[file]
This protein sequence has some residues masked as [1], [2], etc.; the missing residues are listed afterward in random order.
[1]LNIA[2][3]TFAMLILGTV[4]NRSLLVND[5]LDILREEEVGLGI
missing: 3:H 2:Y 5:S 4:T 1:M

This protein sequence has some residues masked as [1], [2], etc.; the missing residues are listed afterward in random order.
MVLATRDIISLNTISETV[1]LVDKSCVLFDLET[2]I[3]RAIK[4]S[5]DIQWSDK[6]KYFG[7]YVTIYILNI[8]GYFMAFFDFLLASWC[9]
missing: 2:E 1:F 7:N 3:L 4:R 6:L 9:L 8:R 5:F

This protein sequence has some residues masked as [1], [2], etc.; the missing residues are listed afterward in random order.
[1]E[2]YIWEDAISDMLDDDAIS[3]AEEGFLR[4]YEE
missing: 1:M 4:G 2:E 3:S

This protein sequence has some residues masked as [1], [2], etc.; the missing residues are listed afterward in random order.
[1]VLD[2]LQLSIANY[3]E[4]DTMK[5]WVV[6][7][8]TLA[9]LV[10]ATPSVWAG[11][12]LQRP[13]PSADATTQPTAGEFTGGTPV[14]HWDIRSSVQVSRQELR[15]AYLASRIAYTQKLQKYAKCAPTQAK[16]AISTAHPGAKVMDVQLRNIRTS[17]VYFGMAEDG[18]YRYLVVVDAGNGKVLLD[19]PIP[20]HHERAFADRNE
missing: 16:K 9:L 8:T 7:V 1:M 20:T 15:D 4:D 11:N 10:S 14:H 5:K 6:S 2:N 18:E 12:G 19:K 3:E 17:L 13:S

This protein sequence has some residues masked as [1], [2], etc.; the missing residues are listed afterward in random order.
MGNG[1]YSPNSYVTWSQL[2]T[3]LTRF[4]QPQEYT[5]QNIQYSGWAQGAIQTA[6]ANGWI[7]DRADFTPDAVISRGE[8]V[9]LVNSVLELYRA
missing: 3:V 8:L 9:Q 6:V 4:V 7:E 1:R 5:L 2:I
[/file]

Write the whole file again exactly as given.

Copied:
This protein sequence has some residues masked as [1], [2], etc.; the missing residues are listed afterward in random order.
[1]LNIA[2][3]TFAMLILGTV[4]NRSLLVND[5]LDILREEEVGLGI
missing: 3:H 2:Y 5:S 4:T 1:M

This protein sequence has some residues masked as [1], [2], etc.; the missing residues are listed afterward in random order.
MVLATRDIISLNTISETV[1]LVDKSCVLFDLET[2]I[3]RAIK[4]S[5]DIQWSDK[6]KYFG[7]YVTIYILNI[8]GYFMAFFDFLLASWC[9]
missing: 2:E 1:F 7:N 3:L 4:R 6:L 9:L 8:R 5:F

This protein sequence has some residues masked as [1], [2], etc.; the missing residues are listed afterward in random order.
[1]E[2]YIWEDAISDMLDDDAIS[3]AEEGFLR[4]YEE
missing: 1:M 4:G 2:E 3:S

This protein sequence has some residues masked as [1], [2], etc.; the missing residues are listed afterward in random order.
[1]VLD[2]LQLSIANY[3]E[4]DTMK[5]WVV[6][7][8]TLA[9]LV[10]ATPSVWAG[11][12]LQRP[13]PSADATTQPTAGEFTGGTPV[14]HWDIRSSVQVSRQELR[15]AYLASRIAYTQKLQKYAKCAPTQAK[16]AISTAHPGAKVMDVQLRNIRTS[17]VYFGMAEDG[18]YRYLVVVDAGNGKVLLD[19]PIP[20]HHERAFADRNE
missing: 16:K 9:L 8:T 7:V 1:M 20:T 15:D 4:D 11:N 10:S 14:H 5:K 6:S 2:N 18:E 12:G 19:K 3:E 17:L 13:S

This protein sequence has some residues masked as [1], [2], etc.; the missing residues are listed afterward in random order.
MGNG[1]YSPNSYVTWSQL[2]T[3]LTRF[4]QPQEYT[5]QNIQYSGWAQGAIQTA[6]ANGWI[7]DRADFTPDAVISRGE[8]V[9]LVNSVLELYRA
missing: 3:V 8:L 9:Q 6:V 4:V 7:E 1:R 5:L 2:I